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The Chorus enters and cries that even Oedipus, greatest of men, was brought low by destiny, for he unknowingly murdered his father and married his mother. The messenger enters again to tell the Chorus what has happened in the palace. Jocasta is dead, by suicide. She locked herself in her bedroom, crying for Laius and weeping for her monstrous fate. Oedipus came to the door in a fury, asking for a sword and cursing Jocasta. He finally hurled himself at the bedroom door and burst through it, where he saw Jocasta hanging from a noose. Seeing this, Oedipus sobbed and embraced Jocasta. He then took the gold pins that held her robes and, with them, stabbed out his eyes. He kept raking the pins down his eyes, crying that he could not bear to see the world now that he had learned the truth.
Just as the messenger finishes the story, Oedipus emerges from the palace. With blood streaming from his blind eyes, he fumes and rants at his fate, and at the infinite darkness that embraces him. He claims that though Apollo ordained his destiny, it was he alone who pierced his own eyes. He asks that he be banished from Thebes. The Chorus shrinks away from Oedipus as he curses his birth, his marriage, his life, and in turn all births, marriages, and lives.
Creon enters, and the Chorus expresses hope that he can restore order. Creon forgives Oedipus for his past accusations of treason and asks that Oedipus be sent inside so that the public display of shame might stop. Creon agrees to exile Oedipus from the city, but tells him that he will only do so if every detail is approved by the gods. Oedipus embraces the hope of exile, since he believes that, for some reason, the gods want to keep him alive. He says that his two sons are men and can take care of themselves, but asks that Creon take care of his girls, whom he would like to see one final time.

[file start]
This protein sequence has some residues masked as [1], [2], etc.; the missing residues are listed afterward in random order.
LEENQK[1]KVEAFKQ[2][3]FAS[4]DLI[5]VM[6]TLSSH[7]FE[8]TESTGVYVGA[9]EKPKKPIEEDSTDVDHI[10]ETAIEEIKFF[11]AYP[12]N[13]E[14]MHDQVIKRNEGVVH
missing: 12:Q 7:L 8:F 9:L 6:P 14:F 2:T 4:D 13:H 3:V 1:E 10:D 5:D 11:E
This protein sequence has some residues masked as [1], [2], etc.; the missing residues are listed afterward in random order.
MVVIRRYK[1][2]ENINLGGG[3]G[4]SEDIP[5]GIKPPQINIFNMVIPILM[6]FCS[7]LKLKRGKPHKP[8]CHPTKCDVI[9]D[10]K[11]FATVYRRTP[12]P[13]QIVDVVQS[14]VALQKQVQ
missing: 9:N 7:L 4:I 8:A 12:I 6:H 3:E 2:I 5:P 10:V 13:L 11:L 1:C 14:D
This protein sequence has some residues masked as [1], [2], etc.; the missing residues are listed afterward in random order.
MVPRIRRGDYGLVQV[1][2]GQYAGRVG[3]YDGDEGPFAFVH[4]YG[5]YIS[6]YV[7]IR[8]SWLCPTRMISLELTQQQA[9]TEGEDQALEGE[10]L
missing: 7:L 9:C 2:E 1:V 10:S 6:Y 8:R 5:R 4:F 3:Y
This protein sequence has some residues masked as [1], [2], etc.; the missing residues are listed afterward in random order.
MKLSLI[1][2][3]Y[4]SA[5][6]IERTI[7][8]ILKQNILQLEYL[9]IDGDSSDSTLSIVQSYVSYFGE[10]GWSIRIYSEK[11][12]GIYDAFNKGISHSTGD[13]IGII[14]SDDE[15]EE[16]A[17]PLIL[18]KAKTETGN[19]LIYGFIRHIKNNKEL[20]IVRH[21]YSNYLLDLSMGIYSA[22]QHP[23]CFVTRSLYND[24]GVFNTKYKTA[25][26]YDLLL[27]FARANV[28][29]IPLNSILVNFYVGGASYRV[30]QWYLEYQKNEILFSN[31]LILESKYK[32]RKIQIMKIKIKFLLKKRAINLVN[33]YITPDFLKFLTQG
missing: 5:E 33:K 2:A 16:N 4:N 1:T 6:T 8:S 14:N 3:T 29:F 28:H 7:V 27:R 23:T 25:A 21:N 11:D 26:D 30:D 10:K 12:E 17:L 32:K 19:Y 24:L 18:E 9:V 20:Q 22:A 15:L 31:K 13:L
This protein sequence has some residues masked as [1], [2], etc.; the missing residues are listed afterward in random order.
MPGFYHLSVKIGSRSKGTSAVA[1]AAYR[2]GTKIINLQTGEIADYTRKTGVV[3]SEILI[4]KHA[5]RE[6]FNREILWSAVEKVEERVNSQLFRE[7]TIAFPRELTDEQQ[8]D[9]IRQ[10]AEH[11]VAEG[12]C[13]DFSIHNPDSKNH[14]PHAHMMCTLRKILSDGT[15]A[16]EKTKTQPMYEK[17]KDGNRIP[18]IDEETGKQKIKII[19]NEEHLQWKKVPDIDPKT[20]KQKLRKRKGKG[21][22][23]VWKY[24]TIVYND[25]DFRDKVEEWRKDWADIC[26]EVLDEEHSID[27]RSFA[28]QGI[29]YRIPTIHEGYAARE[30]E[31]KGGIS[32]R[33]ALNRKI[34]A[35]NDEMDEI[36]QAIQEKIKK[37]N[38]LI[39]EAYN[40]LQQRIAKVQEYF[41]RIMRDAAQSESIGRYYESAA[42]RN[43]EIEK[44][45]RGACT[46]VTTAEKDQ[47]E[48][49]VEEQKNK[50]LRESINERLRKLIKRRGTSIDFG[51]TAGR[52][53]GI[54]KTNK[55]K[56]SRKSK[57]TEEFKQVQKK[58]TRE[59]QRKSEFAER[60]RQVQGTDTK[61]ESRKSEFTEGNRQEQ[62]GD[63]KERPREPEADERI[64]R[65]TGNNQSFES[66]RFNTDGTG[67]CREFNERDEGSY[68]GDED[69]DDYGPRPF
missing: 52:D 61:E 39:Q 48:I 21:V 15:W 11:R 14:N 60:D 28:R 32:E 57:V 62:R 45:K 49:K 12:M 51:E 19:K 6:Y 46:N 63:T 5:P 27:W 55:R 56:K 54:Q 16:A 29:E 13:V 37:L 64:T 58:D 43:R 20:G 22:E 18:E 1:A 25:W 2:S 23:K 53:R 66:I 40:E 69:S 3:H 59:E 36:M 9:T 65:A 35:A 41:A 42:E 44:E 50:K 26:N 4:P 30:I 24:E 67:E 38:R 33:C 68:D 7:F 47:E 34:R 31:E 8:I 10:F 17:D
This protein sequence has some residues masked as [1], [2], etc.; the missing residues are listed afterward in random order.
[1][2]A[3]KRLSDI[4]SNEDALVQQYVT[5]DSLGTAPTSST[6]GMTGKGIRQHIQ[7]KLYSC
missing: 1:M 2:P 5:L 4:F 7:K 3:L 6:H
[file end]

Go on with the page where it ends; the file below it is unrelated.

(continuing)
The girls, Antigone and Ismene, come forth, crying. Oedipus embraces them and says he weeps for them, since they will be excluded from society, and no man will want to marry the offspring of an incestuous marriage. He turns to Creon and asks him to promise that he will take care of them. He reaches out to Creon, but Creon will not touch his hand. Oedipus asks his daughters to pray that they may have a better life than his. Creon then puts an end to the farewell, saying that Oedipus has wept shamefully long enough. Creon orders the guards to take Antigone and Ismene away from Oedipus, and tells Oedipus that his power has ended. Everyone exits, and the Chorus comes onstage once more. Oedipus, greatest of men, has fallen, they say, and so all life is miserable, and only death can bring peace.
The speech of the Chorus, with which this section begins (1311–1350), turns the images of the plowman and ship’s captain, which formerly stood for Oedipus’s success and ability to manage the state, into images of his failure. And the way in which it does so is quite extreme, focusing particularly on the sexual aspect of Oedipus’s actions. Oedipus and his father have, like two ships in one port, shared the same “wide harbor,” and Oedipus has plowed the same “furrows” his father plowed (1334–1339). The harbor image ostensibly refers to Jocasta’s bedchamber, but both images also quite obviously refer to the other space Oedipus and his father have shared: Jocasta’s vagina.
Images of earth and soil continue throughout the scene, most noticeably in one of Oedipus’s final speeches, in which he talks to his children about what he has done (see 1621–1661). These images of earth, soil, and plowing are used to suggest the metaphor of the sturdy plowman tilling the soil of the state, but they also suggest the image of the soil drinking the blood of the family members Oedipus has killed (see in particular 1531–1537). Oedipus’s crimes are presented as a kind of blight on the land, a plague—symbolized by the plague with which the play begins—that infects the earth on which Oedipus, his family, and his citizens stand, and in which all are buried as a result of Oedipus’s violence.